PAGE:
Right after my “Long Weekend in San Diego,” two friends (Kelly, a friend from grad school, and her wife Bethany) arrived for a visit.  They timed their visit specifically to share the Valborg holiday with us.  We celebrated the traditional start of spring at a bonfire in the park just down the street from our house.  I was surprised at how few people were at the celebration, especially given the unusually warm weather—we had a front row view without having to elbow our way in.

In addition to bonfire viewing, we shared our beautiful city with our guests for an action-packed week. Among other activities, we took the tourist boat to Drottningholm Palace one sunny morning.
 At one point on the boat ride, the boat stopped and stood still for a bit.  It took us a while to figure out why, but then we saw a deer with a full rack swimming across the channel from one island to another!  Another sunny day we took a ferry out into the archipelago for a day trip to the islands of Gällnö och Karklo.  In addition to a little day hike, we also rowed from one island to the next!
And we had sunset drinks at my favorite neighborhood bar, Mälarpaviliongen.  
We also visited Skogskyrkogården or Woodlawn Cemetery.  It was total luck but we were there for a very rare open house where all of the chapels were open to the public instead of being used for services.
Left: Steel grate over the door to Asplund's famous Woodlawn Chapel.  Right: Through a window of the New Crematorium, you can see the ovens at work. 

It rained a bit at the beginning of Kelly and Bethany’s visit, but then it turned clear, sunny and warm.  This marked the beginning of a record-breaking heat wave in Stockholm.  It remained sunny and nearly cloud-free for a completely unprecedented five entire weeks.  It was so constantly sunny and warm that it was starting to feel like Texas, only greener.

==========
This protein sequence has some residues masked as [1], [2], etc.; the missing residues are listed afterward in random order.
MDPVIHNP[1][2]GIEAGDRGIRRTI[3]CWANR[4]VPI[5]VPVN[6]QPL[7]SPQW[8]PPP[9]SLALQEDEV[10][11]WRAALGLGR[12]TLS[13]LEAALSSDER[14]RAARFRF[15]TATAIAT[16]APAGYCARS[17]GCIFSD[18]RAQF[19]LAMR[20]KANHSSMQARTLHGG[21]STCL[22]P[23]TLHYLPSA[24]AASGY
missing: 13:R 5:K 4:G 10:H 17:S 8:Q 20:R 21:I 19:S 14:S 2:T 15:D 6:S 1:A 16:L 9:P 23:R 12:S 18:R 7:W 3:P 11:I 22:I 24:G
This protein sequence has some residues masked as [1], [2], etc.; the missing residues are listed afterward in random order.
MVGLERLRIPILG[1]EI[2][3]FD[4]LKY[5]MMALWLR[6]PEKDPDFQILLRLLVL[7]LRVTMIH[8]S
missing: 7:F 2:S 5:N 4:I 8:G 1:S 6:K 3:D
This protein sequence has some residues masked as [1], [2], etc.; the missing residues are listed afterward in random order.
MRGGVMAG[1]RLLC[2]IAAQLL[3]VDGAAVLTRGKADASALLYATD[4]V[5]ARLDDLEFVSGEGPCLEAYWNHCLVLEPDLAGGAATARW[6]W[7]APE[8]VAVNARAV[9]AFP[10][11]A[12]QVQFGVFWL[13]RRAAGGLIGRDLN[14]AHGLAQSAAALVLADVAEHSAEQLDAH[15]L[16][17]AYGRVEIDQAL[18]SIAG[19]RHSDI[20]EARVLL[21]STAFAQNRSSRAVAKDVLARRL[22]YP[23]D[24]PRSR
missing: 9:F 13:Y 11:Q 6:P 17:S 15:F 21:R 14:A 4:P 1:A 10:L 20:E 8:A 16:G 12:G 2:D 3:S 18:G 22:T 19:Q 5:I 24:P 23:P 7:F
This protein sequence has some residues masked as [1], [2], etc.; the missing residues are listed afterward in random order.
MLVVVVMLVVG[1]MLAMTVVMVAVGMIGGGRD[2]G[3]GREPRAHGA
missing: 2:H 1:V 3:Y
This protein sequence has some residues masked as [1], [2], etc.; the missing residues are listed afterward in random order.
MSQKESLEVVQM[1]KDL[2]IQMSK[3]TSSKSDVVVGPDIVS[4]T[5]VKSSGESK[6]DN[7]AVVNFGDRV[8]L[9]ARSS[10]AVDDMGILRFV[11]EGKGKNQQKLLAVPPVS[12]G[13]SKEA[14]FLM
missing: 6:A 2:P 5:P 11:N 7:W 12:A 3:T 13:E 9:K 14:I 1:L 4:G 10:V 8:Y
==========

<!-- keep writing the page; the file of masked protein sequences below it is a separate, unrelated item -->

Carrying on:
Humlegården and Vanadislunden, two city parks.

Carl and I spent two warm, sunny weekend days exploring Paradiset, Tornberget, and Svartsjön, three contiguous nature reserves just south of Stockholm.  It is a surprisingly huge area of ancient forest
This viewing platform is atop Tornberg, Stockholm County's highest point.  From the tower, you can see very little development and lots of forest.
only lightly touched by human intervention.
Scenic farm at Paradiset
The landscape is a mostly pine forest on very rocky terrain with the granite bedrock rearing up through the thin layer of earth here and there.  In the low, slow-to-drain areas, bogs replace the forest.
Rocky forest and bog at Paradiset
Dark, sparkling lakes invite a swim, and we had our inaugural swim of the year in Långsjön.

The days are getting longer and longer and we’re now into the time of year when it never gets completely dark.  Carl and I have been attending a good number of cultural performances lately, and when the opera or ballet gets out around 11p.m., it’s still light enough out to read by.
Left: Evening at the Folk Opera.  Right: Walking home after an evening at the Royal Ballet.

Looking back on all this feverish activity from long-distance ice skating on frozen lakes to swimming in them just a couple of months later makes me feel like it’s no wonder that I’m always exhausted.  But the truth is, for every day that we’re out and about exploring our beautiful city, we spend another weekend day lounging on our balcony reading and enjoying evening cocktails.
The System Corporation
It’s amazing that I have lived in Sweden for almost seven years without writing about the curious phenomenon known as System Bolaget, or The System Corporation.  This topic is a staple of living-in-Sweden blogs, and I guess that I’ve been waiting for a new angle before I cover the subject myself.  I don’t know that I have found such a fresh perspective, but here’s my perspective: